to take it.” She sniffled and tears welled up in her eyes.
I explained bluntly that I was going to get hurt. That I’d been hurt in the past. There’s no
avoiding it. I can minimize the risk, and that’s a huge part of why I have an assistant. But it’s
going to happen. That’s the reality every time I go to work. But I still go. Because it’s my job.
“We wouldn’t be having this conversation if I were an ER doctor.”
“But you’re not a doctor. You’re a prostitute.” She rolled her eyes.
“Sex worker,” I corrected her.
She waved me off and slowed the pace of her speech, making it clear that she thought I
was too dumb to understand that she was trying to tell me that men can be violent. She continued
to try to educate me, despite my insistence that I understood quite well, and that I understood it
from experience. I asked her to stop being condescending. She told me to stop being naïve.
No workplace is safe from all dangers all the time.
But I know my work well. And I know that people come to me for pleasure. To enjoy
themselves. To feel good. And almost all of them need to feel like I’m having even more fun
than they are. They want to be exceptional lovers. They want me to like them. They want to feel
like I crave their touch.
What Jen, and people like her, fail to understand is that I don’t sell my body to men to be
abused. I sell a sensual fantasy. That’s what men come to me for. They’re seeking pleasure,
attention, and affirmation.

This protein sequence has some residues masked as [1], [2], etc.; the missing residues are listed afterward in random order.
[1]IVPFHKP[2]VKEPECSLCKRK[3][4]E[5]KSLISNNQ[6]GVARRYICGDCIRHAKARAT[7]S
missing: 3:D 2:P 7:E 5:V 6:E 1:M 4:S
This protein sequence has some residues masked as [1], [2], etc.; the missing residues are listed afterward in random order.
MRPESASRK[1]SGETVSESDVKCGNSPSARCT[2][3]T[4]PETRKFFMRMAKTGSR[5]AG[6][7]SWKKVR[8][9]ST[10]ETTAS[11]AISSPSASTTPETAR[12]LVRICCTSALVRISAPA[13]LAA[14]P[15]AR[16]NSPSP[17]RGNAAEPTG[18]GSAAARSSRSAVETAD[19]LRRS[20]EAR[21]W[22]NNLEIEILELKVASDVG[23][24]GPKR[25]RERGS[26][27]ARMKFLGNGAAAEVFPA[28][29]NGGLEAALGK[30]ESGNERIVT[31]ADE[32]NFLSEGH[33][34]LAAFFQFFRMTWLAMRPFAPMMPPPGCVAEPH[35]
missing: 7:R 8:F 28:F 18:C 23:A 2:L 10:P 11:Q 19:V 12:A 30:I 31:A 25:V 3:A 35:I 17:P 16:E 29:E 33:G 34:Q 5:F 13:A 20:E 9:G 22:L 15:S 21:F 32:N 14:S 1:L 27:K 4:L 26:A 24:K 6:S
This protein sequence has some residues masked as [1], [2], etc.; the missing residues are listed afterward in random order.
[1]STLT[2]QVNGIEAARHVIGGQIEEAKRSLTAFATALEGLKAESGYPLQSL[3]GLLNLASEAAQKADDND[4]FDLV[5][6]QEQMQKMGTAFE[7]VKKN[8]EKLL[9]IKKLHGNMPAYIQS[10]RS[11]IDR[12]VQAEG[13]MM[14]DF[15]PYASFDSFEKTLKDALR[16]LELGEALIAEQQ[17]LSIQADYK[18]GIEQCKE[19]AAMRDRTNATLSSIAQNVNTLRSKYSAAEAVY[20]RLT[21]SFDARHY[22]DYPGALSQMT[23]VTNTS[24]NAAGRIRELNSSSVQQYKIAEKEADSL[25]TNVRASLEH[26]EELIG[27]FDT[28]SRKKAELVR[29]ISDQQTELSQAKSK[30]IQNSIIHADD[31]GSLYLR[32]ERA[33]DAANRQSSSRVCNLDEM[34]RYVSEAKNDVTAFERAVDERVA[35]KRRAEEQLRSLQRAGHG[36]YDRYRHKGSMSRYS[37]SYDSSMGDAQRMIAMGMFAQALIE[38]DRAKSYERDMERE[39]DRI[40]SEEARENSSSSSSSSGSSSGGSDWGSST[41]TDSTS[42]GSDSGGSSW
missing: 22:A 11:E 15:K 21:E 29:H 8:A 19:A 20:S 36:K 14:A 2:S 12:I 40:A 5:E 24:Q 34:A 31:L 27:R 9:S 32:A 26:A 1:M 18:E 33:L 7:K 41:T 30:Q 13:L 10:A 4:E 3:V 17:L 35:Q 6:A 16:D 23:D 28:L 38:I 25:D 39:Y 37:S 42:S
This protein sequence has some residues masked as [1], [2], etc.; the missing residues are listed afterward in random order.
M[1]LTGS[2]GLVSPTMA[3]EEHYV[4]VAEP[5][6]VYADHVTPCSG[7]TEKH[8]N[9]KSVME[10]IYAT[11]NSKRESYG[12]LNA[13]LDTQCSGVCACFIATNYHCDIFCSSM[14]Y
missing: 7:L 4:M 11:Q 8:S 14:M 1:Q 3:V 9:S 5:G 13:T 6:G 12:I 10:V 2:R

And while Jen might point to the fact that Nik hurt me, and use it as proof that my job is
too violent for me to be there willingly, the truth is that I have full control over who I see and
who I don’t. I can turn down an appointment for any reason. And I can cancel right up until the
moment I walk in the door. I choose to take risks. Overwhelmingly, those risks are rewarded.
She wasn’t interested in understanding. She was interested in being right.
Things didn’t work out between us. And my assistant is still with me.
I’m lying next to Jay on the bed in the guest room of his rental house. It’s not the home
he raised his kids in. And it’s not the room he sleeps next to his wife in. It’s the room that only
guests stay in. And I’m the only guest these days.
When he first contacted me two months earlier, he had very specific intentions. Our affair
would be six months long and no more. He was retiring and moving out of the state. And he did.
But before his move, we made the most of our time together. We joked, shared secrets, shared
experiences. We built a friendship. A perfect affair.
We’ve been seeing each other several times a week for almost two months. He tells me
he has a surprise for me and pulls his iPad out from next to the bed.
“We’re going shoe shopping.” He tells me.
Shoe shopping? I’m confused. It’s 9:30 pm. Stores are closed. He opens the cover of his
iPad to reveal the Christian Louboutin website. We’re going shoe shopping online, and this is the
first time anyone has offered to drop over $1000 on a single pair of shoes for me. I want to tell
him no, that it’s too much.
But I remembered the photographer’s words. If Jay wants me to have the shoes, I need to